Sabonis may have a teammate to pass to next weekend at the All-Star Game.
Turns out, after being selected as an injury replacement for Kevin Durant, Domantas Sabonis won’t be the only player representing the Pacers at the All-Star Game. According to ESPN’s Adrian Wojnarowski, rookie Cassius Stanley is expected to participate in the NBA Slam Dunk Contest, which is set to take place on March 7 during halftime of the game.
The Pacers made Stanley the 54th overall pick in the draft last November, and he has appeared in eight games for the Mad Ants on two-way contract while inside the G League bubble, averaging 11.5 points, 2.8 rebounds, and 1.4 assists on just 36 percent shooting. Prior to signing his first NBA contract, however, Stanley recorded the highest vertical leap ever at Duke and put down some highlight-reel dunks as a freshman.
That leaping ability has been put to good use in the G League, where he’s already converted three dunks, in spite of the right-foot injury that held him out of the fifth game of the schedule and likely contributed to why he came off the bench in a somewhat reduced role for a few games thereafter.
well, good morning @cassius_stanley
tune in to ESPN+ for the first game of the day pic.twitter.com/gtgvWTsEyh
— NBA G League (@nbagleague) February 11, 2021
Logistically speaking, the G League season ends Friday with the single-elimination playoffs — if the Mad Ants qualify — beginning on Monday, making for a tight turnaround with the Slam Dunk Contest sandwiched in-between on Sunday, notwithstanding whatever sort of quarantine period may or may not be required.
Following Sunday’s loss to the Lakeland Magic, in which Stanley led the Mad Ants with 20 points and seven rebounds, including finally heating up from deep on 4-of-6 shooting, Fort Wayne sits at 5-7 — 1.5 games back of eighth-place and the playoffs with only three games left to play. In addition to potential scheduling conflicts, the 21-year-old guard also has the obstacle of competing in a dunk contest during a global pandemic, bereft of fan reaction.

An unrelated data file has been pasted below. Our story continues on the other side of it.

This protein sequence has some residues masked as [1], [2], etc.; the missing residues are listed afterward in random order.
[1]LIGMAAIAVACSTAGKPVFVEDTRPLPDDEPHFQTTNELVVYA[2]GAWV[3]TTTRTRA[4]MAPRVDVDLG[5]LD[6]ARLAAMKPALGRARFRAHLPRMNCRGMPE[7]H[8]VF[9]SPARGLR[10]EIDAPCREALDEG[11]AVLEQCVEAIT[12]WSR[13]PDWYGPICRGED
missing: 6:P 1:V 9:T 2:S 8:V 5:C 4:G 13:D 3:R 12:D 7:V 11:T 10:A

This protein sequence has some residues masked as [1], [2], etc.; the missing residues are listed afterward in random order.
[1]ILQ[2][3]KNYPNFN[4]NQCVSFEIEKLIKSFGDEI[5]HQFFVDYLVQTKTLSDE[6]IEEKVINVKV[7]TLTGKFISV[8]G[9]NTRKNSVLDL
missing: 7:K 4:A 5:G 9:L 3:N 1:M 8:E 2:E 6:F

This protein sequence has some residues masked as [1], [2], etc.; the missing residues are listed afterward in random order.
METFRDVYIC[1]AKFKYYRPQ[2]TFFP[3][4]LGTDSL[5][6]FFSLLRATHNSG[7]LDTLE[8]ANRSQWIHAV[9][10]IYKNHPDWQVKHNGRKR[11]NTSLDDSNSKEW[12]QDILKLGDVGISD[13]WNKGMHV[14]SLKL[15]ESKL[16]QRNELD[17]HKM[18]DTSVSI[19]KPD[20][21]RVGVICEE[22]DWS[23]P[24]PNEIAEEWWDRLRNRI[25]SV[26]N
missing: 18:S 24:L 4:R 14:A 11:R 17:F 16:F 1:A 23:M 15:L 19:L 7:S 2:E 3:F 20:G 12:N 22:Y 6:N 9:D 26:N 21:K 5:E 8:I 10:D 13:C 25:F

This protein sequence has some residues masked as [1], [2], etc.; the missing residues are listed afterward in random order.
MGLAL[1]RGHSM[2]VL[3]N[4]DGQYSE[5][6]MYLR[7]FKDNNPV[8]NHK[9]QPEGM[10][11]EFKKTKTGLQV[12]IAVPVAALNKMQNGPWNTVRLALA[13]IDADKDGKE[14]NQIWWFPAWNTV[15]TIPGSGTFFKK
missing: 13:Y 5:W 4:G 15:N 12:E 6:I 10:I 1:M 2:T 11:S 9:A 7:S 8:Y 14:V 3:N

To that point, unless participants are going to jump over cardboard cutouts or be permitted to catch lobs from players participating in other events, this excerpt from an essay Stanley wrote for The Players’ Tribune introducing himself to fans of the Pacers might prove all too fitting, and perhaps informative, of the current era:
It’s funny, people are always asking me for advice on how to dunk better. Or jump higher. How to add those inches to their vertical. And it’s just like….. have you ever been in a math class, and the teacher is writing some complex equation on the board, and your brain’s going, Excuse me? WHAT?? Like you know you did the homework and everything, and you’re not bad at math, but, nah. No way. That thing on the board can’t be real. It makes zero sense. And then you turn to your right and the kid at the next desk….. he hasn’t just already finished it. He’s obliterated it. And you’re like, “Bro — how’d you do that?? How’d you solve that equation??” And he tells you, like, “I can’t really explain it. Honestly I just kind of did it, you know? It was easy.”
Alright well that’s like me and dunking. For most people, with dunking, it’s like they see a bunch of confusing numbers on the board and it will never make sense.
For me? It’s easy.
I just kind of obliterate it.
I just dunk.
With fewer available gimmicks and in the absence of organic oohs and ahhs, what was intended as advice for others may also arguably serve as a salient competitive strategy: